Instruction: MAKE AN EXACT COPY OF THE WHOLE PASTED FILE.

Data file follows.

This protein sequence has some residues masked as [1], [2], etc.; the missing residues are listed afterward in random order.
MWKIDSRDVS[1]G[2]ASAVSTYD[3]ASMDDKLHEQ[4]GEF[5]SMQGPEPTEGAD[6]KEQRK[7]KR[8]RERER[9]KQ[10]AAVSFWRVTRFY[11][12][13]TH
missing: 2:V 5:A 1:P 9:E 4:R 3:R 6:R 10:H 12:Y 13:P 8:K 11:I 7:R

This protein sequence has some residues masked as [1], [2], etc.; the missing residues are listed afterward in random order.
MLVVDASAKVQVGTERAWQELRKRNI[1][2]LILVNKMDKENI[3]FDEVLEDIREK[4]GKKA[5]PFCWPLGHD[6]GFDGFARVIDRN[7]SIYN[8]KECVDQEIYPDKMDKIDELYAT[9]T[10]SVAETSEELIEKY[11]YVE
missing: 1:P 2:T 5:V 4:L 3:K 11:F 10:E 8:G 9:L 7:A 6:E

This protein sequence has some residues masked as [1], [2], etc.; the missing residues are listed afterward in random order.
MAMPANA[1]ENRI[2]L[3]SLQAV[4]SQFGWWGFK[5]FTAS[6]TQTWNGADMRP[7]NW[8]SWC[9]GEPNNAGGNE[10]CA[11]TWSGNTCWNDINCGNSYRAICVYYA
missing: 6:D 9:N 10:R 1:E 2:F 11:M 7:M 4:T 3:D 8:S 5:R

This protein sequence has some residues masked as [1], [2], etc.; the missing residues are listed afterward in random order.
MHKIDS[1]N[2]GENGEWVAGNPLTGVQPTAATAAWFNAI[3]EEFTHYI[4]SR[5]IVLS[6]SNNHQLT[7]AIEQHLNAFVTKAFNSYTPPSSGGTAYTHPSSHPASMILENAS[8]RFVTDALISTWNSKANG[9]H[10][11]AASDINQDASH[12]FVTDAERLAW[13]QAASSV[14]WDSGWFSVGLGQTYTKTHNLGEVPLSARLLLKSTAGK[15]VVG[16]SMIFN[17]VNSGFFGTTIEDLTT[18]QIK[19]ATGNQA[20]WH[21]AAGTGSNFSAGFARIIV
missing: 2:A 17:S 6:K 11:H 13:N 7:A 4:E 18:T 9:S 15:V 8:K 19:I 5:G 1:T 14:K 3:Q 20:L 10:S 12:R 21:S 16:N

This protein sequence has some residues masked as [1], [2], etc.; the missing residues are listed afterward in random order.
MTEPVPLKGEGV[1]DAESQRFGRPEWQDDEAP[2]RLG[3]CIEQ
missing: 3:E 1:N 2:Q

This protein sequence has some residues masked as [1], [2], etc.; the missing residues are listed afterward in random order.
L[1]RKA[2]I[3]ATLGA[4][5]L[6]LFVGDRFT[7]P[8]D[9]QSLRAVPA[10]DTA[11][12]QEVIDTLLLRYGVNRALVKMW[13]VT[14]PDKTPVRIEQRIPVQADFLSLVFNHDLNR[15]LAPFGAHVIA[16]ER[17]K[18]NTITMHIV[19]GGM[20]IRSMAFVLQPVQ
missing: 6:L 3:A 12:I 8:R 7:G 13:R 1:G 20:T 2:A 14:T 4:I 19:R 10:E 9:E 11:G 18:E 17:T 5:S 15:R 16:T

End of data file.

This protein sequence has some residues masked as [1], [2], etc.; the missing residues are listed afterward in random order.
MWKIDSRDVS[1]G[2]ASAVSTYD[3]ASMDDKLHEQ[4]GEF[5]SMQGPEPTEGAD[6]KEQRK[7]KR[8]RERER[9]KQ[10]AAVSFWRVTRFY[11][12][13]TH
missing: 2:V 5:A 1:P 9:E 4:R 3:R 6:R 10:H 12:Y 13:P 8:K 11:I 7:R

This protein sequence has some residues masked as [1], [2], etc.; the missing residues are listed afterward in random order.
MLVVDASAKVQVGTERAWQELRKRNI[1][2]LILVNKMDKENI[3]FDEVLEDIREK[4]GKKA[5]PFCWPLGHD[6]GFDGFARVIDRN[7]SIYN[8]KECVDQEIYPDKMDKIDELYAT[9]T[10]SVAETSEELIEKY[11]YVE
missing: 1:P 2:T 5:V 4:L 3:K 11:F 10:E 8:G 9:L 7:A 6:E

This protein sequence has some residues masked as [1], [2], etc.; the missing residues are listed afterward in random order.
MAMPANA[1]ENRI[2]L[3]SLQAV[4]SQFGWWGFK[5]FTAS[6]TQTWNGADMRP[7]NW[8]SWC[9]GEPNNAGGNE[10]CA[11]TWSGNTCWNDINCGNSYRAICVYYA
missing: 6:D 9:N 10:R 1:E 2:F 11:M 7:M 4:T 3:D 8:S 5:R

This protein sequence has some residues masked as [1], [2], etc.; the missing residues are listed afterward in random order.
MHKIDS[1]N[2]GENGEWVAGNPLTGVQPTAATAAWFNAI[3]EEFTHYI[4]SR[5]IVLS[6]SNNHQLT[7]AIEQHLNAFVTKAFNSYTPPSSGGTAYTHPSSHPASMILENAS[8]RFVTDALISTWNSKANG[9]H[10][11]AASDINQDASH[12]FVTDAERLAW[13]QAASSV[14]WDSGWFSVGLGQTYTKTHNLGEVPLSARLLLKSTAGK[15]VVG[16]SMIFN[17]VNSGFFGTTIEDLTT[18]QIK[19]ATGNQA[20]WH[21]AAGTGSNFSAGFARIIV
missing: 2:A 17:S 6:K 11:H 13:N 7:A 4:E 18:T 9:S 15:V 8:K 19:I 5:G 1:T 14:K 3:Q 20:L 10:S 12:R 21:S 16:N

This protein sequence has some residues masked as [1], [2], etc.; the missing residues are listed afterward in random order.
MTEPVPLKGEGV[1]DAESQRFGRPEWQDDEAP[2]RLG[3]CIEQ
missing: 3:E 1:N 2:Q

This protein sequence has some residues masked as [1], [2], etc.; the missing residues are listed afterward in random order.
L[1]RKA[2]I[3]ATLGA[4][5]L[6]LFVGDRFT[7]P[8]D[9]QSLRAVPA[10]DTA[11][12]QEVIDTLLLRYGVNRALVKMW[13]VT[14]PDKTPVRIEQRIPVQADFLSLVFNHDLNR[15]LAPFGAHVIA[16]ER[17]K[18]NTITMHIV[19]GGM[20]IRSMAFVLQPVQ
missing: 6:L 3:A 12:I 8:R 7:G 13:R 1:G 20:T 2:A 14:T 4:I 19:R 10:E 9:E 11:G 18:E 17:T 5:S 15:R 16:T